Friday, April 3, 2015

Dad murders 6- and 10-year-old sons, their mom; neighbors praise him as "kind" and "gentle" (Tulsa, Oklahoma)

This is almost a parody of the badly written domestic violence newspaper article. All the tell-tale signs:

1) Moronic police scrambling for a "motive"--apparently with no idea that these kinds of murders have already been thoroughly researched examined and tend to have similar motives, i.e. controlling, narcissistic father who sees women and kids as nothing but extensions of his own ego that can be disposed of as it suits him.

2) Moronic neighbors who praise the family (and Dad SUDHEER KHAMITKAR by implication) as "kind" and "gentle" with really no clue as to what the father is really like behind a shallow public presentation

3) Moronic neighbors who apparently believe that domestic violence murder only happens in "unsafe" unban neighborhoods and not in suburban cul-de-sacs. So they are "shocked" that such a thing would happen in "their neighborhood." Street crime may tend to be limited to certain areas, but that is NOT the case with domestic violence. Yet all this ignorance is reported without any correction. As a result, the myth that a "nice" neighborhood keeps you safe from male interpersonal violence is perpetuated.

4) The fact that the mother (allegedly) never contacted the police is taken as evidence of no previous domestic violence. Ridiculous, and anybody who knows ANYTHING about domestic violence knows this is a meaningless factoid--if true.. MOST victims do not report, and non-reporting is especially prevalent among educated, middle-class women AND women who are immigrants.

Police hunt for motive after father, 42, shot dead his software developer wife, 38, and their two sons then himself
•Sudheer Khamitkar, shot his wife, Smita Haval Khamitkar, and their sons Arnav Khamitkar, 10 and Arush Khamitkar, six, earlier this week
•Their bodies were found after Mrs Khamitkar's employers, American Airlines, requested a welfare check when she failed to turn up to work
•Police say they still do not have any motive but are speaking to Mr Khamitkar's employers; he recently switched jobs, they said

By Associated Press and Reporter Published: 10:55 EST, 2 April 2015 | Updated: 16:47 EST, 2 April 2015

Investigators are trying to determine why a man shot his wife and two young sons before killing himself at the family's home in a quiet Oklahoma suburb this week.

Sudheer Khamitkar, 42, shot his 38-year-old wife, Smita Haval Khamitkar, and their sons Arnav Khamitkar, 10 and Arush Khamitkar, 6, in separate rooms at their Tulsa home, police said.

The bodies were found on Wednesday as officers conducted a welfare check requested by the mother's employer after she failed to show up for work or call in sick for two days.

'Right now we still don't know the motive behind the murder-suicide,' said Sergeant Shane Tuell. On Thursday, Tuell said the father had recently changed jobs and that detectives would interview his current and former employers in an effort to learn if he was having personal troubles.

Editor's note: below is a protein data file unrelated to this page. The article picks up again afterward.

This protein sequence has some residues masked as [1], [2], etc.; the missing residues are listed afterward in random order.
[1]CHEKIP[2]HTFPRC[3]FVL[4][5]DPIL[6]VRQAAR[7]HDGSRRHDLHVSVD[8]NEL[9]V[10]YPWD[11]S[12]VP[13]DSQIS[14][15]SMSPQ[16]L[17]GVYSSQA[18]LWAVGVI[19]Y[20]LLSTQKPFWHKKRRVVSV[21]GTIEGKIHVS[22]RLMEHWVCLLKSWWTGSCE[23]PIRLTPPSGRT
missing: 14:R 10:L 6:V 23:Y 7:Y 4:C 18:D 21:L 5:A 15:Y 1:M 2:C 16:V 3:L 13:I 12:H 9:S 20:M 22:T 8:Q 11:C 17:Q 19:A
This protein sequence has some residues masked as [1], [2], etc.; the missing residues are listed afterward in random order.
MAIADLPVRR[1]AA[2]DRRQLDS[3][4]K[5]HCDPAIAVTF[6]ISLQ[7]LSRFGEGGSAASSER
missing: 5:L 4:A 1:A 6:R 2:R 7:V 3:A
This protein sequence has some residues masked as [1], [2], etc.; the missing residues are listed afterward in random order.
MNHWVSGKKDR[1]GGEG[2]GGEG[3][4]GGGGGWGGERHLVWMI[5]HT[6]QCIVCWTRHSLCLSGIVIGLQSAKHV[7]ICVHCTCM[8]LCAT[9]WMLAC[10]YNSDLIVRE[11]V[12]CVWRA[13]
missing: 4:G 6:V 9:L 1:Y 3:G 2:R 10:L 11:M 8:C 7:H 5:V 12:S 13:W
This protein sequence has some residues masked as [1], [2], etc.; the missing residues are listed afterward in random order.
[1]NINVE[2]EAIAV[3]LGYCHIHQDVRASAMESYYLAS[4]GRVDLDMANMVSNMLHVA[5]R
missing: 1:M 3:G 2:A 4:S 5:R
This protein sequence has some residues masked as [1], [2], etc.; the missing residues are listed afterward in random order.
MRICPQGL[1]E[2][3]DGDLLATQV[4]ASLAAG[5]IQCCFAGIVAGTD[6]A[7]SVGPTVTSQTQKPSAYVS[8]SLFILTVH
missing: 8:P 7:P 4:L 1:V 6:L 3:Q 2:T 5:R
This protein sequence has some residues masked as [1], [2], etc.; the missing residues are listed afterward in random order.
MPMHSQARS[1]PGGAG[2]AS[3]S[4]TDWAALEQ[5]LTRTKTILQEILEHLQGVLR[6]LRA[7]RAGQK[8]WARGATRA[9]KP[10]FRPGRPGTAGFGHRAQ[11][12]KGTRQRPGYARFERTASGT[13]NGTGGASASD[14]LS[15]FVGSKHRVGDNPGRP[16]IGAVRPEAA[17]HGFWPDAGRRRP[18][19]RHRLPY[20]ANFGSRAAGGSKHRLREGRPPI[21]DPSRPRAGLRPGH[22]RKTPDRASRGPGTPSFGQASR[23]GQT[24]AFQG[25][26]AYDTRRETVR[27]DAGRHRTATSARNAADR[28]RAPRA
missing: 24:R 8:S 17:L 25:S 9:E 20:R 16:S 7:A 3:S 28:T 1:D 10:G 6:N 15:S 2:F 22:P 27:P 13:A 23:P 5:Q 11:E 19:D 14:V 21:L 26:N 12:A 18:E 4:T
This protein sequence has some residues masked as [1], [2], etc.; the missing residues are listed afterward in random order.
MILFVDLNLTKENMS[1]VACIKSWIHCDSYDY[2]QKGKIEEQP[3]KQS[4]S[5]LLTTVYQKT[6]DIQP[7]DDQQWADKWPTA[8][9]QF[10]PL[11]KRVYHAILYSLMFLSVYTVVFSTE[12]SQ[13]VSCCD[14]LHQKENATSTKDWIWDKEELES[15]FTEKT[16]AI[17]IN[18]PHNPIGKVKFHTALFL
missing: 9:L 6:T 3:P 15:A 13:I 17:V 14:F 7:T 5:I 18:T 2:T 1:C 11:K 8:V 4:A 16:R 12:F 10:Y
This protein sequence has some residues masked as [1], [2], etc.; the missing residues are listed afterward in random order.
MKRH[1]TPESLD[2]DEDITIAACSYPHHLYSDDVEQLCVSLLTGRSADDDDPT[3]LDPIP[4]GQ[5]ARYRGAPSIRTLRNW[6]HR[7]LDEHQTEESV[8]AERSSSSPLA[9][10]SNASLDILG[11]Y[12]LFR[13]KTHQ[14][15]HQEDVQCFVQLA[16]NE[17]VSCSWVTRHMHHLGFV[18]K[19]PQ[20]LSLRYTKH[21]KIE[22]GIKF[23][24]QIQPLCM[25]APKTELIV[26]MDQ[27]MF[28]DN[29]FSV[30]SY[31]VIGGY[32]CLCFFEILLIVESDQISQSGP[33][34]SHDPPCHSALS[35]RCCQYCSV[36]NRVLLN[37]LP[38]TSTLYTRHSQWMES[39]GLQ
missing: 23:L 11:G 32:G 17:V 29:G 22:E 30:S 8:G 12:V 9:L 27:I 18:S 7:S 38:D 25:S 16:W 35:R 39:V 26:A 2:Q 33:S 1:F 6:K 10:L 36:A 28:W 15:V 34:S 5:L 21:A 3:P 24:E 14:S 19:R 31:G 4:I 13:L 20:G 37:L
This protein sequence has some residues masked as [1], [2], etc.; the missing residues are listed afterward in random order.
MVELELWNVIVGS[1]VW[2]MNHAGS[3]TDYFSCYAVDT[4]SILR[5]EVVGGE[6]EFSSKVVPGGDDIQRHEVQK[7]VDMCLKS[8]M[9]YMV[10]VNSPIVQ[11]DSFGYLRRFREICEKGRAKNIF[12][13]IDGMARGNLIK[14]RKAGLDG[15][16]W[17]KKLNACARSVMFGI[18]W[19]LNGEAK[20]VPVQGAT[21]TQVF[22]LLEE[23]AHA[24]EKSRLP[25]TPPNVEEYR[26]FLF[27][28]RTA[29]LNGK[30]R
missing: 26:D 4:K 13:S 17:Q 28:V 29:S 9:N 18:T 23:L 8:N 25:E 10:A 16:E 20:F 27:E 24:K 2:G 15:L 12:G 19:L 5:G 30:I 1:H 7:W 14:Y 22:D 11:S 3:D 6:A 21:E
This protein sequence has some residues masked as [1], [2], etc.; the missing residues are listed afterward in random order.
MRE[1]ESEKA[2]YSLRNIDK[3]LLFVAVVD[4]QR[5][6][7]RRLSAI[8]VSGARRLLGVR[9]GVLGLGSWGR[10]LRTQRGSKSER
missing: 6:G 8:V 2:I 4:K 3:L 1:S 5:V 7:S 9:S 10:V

There was no indication of forced entry and no suspects are being sought, authorities said.

A backdoor was unlocked and a handgun was found near the father's body.

'The evidence indicates that the father shot and killed the children and the wife before turning the gun on himself,' said homicide Sergeant Dave Walker in a news release.

'There is evidence of multiple gunshots throughout the house. All the bodies were found in different rooms throughout the house.' Sergeant Walker added that the family had lived at the home for 10 years and there had been no previous history of domestic violence or criminal activity at the home,

Newson6 reported. Mrs Khamitkar, whose Facebook page indicates she was originally from Pune in India, had worked as an Android app developer for American Airlines.

'Smita Khamitkar was a member of the American Airlines team in Tulsa for nearly five years and we're deeply saddened by the news of her passing,' the company said in a statement. 'Our thoughts and prayers are with Smita's family, friends and colleagues during this very difficult time.'

Online profiles for Mr Khamitkar show he had trained and worked as a mechanical engineer for companies including Oseco, a relief systems company, and Wellman Products Group, a company that develops car parts.

He had also secured multiple patents in previous years for new types of rupture discs - a device that prevents equipment or a system from being damaged by too much pressure.

Neighbors said they were shocked by the events and called the area safe.

Most every property in the neighborhood has a large fence, so children can play or swim in privacy, though some play basketball in the driveway or at a cul-de-sac.

'I love this neighborhood. It's very quiet here,' Mercedes Perez told The Associated Press.

Her husband, Vinicio Perez, said he would sometimes see two children playing and bouncing around in the front yard of the home where the bodies were found. 'I'm shocked,' he said.

'This place should be a place surrounded by security.' Stephen Wiseman lived next door to the family for almost ten years.

He said: They were wonderful, the most kind [and] gentle people you'd ever meet.

Our kids played with them all day on Saturday, and … we saw the kids on Sunday.'

Another neighbor reported hearing noises at the house late on Monday.